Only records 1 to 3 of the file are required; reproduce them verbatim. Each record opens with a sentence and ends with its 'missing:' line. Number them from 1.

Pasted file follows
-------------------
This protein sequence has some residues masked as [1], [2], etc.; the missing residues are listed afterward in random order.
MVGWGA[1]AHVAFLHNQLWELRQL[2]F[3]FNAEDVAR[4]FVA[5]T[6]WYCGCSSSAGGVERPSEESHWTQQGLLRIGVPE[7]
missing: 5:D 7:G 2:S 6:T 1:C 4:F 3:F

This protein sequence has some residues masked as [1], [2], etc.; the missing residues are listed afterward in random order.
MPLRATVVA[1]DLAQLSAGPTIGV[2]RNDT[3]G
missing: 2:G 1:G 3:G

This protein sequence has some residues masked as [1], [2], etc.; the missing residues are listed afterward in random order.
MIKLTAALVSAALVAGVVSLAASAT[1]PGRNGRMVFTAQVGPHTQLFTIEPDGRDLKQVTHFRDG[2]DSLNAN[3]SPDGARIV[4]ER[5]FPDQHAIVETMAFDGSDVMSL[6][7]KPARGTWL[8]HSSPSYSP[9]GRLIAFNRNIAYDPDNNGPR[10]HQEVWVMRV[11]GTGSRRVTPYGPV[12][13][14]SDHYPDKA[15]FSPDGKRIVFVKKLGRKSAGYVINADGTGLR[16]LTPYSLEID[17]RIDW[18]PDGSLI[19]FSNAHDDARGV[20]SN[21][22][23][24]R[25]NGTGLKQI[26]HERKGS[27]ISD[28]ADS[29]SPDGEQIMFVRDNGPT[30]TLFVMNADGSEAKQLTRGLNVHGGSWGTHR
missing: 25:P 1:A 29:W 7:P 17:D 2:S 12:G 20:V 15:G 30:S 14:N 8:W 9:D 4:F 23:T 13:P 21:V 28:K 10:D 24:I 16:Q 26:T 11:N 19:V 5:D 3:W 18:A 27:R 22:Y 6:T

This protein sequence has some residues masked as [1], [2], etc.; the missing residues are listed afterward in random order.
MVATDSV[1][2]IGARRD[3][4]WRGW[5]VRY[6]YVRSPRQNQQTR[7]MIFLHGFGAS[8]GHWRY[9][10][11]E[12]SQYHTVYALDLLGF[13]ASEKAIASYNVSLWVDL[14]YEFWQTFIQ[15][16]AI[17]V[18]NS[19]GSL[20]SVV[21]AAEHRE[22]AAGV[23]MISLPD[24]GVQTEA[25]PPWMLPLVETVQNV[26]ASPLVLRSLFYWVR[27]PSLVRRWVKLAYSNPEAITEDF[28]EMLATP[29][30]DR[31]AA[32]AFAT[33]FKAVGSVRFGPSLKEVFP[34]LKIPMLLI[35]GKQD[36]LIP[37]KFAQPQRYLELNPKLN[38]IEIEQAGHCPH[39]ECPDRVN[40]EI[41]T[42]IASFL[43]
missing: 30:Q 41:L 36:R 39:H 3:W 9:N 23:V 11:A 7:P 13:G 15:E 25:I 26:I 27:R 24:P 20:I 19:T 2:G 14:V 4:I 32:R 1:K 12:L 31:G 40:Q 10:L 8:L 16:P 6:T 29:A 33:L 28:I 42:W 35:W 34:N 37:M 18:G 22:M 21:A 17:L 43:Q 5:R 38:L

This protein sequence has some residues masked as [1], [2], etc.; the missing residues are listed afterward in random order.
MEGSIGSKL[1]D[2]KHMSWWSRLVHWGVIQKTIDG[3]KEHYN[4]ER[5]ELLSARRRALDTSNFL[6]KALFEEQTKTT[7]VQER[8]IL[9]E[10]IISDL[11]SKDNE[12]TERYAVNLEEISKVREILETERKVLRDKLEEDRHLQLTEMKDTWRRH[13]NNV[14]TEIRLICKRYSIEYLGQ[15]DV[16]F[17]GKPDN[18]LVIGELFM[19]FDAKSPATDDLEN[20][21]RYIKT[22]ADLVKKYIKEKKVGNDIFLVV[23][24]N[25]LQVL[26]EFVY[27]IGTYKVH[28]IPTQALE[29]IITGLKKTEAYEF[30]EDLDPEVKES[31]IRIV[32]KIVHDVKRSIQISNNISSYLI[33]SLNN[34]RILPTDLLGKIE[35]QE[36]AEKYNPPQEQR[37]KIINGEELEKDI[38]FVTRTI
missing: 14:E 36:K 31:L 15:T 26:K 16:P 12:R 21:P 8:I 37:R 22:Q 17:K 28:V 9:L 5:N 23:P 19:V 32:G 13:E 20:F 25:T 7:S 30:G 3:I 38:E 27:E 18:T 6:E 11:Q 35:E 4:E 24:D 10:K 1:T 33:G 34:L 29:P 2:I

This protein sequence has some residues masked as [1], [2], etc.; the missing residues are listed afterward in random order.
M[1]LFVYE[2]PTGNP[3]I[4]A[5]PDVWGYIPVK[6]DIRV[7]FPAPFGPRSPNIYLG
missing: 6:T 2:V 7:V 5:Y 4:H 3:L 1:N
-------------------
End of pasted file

This protein sequence has some residues masked as [1], [2], etc.; the missing residues are listed afterward in random order.
MVGWGA[1]AHVAFLHNQLWELRQL[2]F[3]FNAEDVAR[4]FVA[5]T[6]WYCGCSSSAGGVERPSEESHWTQQGLLRIGVPE[7]
missing: 5:D 7:G 2:S 6:T 1:C 4:F 3:F

This protein sequence has some residues masked as [1], [2], etc.; the missing residues are listed afterward in random order.
MPLRATVVA[1]DLAQLSAGPTIGV[2]RNDT[3]G
missing: 2:G 1:G 3:G

This protein sequence has some residues masked as [1], [2], etc.; the missing residues are listed afterward in random order.
MIKLTAALVSAALVAGVVSLAASAT[1]PGRNGRMVFTAQVGPHTQLFTIEPDGRDLKQVTHFRDG[2]DSLNAN[3]SPDGARIV[4]ER[5]FPDQHAIVETMAFDGSDVMSL[6][7]KPARGTWL[8]HSSPSYSP[9]GRLIAFNRNIAYDPDNNGPR[10]HQEVWVMRV[11]GTGSRRVTPYGPV[12][13][14]SDHYPDKA[15]FSPDGKRIVFVKKLGRKSAGYVINADGTGLR[16]LTPYSLEID[17]RIDW[18]PDGSLI[19]FSNAHDDARGV[20]SN[21][22][23][24]R[25]NGTGLKQI[26]HERKGS[27]ISD[28]ADS[29]SPDGEQIMFVRDNGPT[30]TLFVMNADGSEAKQLTRGLNVHGGSWGTHR
missing: 25:P 1:A 29:W 7:P 17:D 2:S 12:G 20:V 15:G 30:S 14:N 8:W 9:D 4:F 23:T 13:P 21:V 28:K 10:D 24:I 16:Q 26:T 11:N 19:V 5:D 3:W 18:A 27:R 22:Y 6:T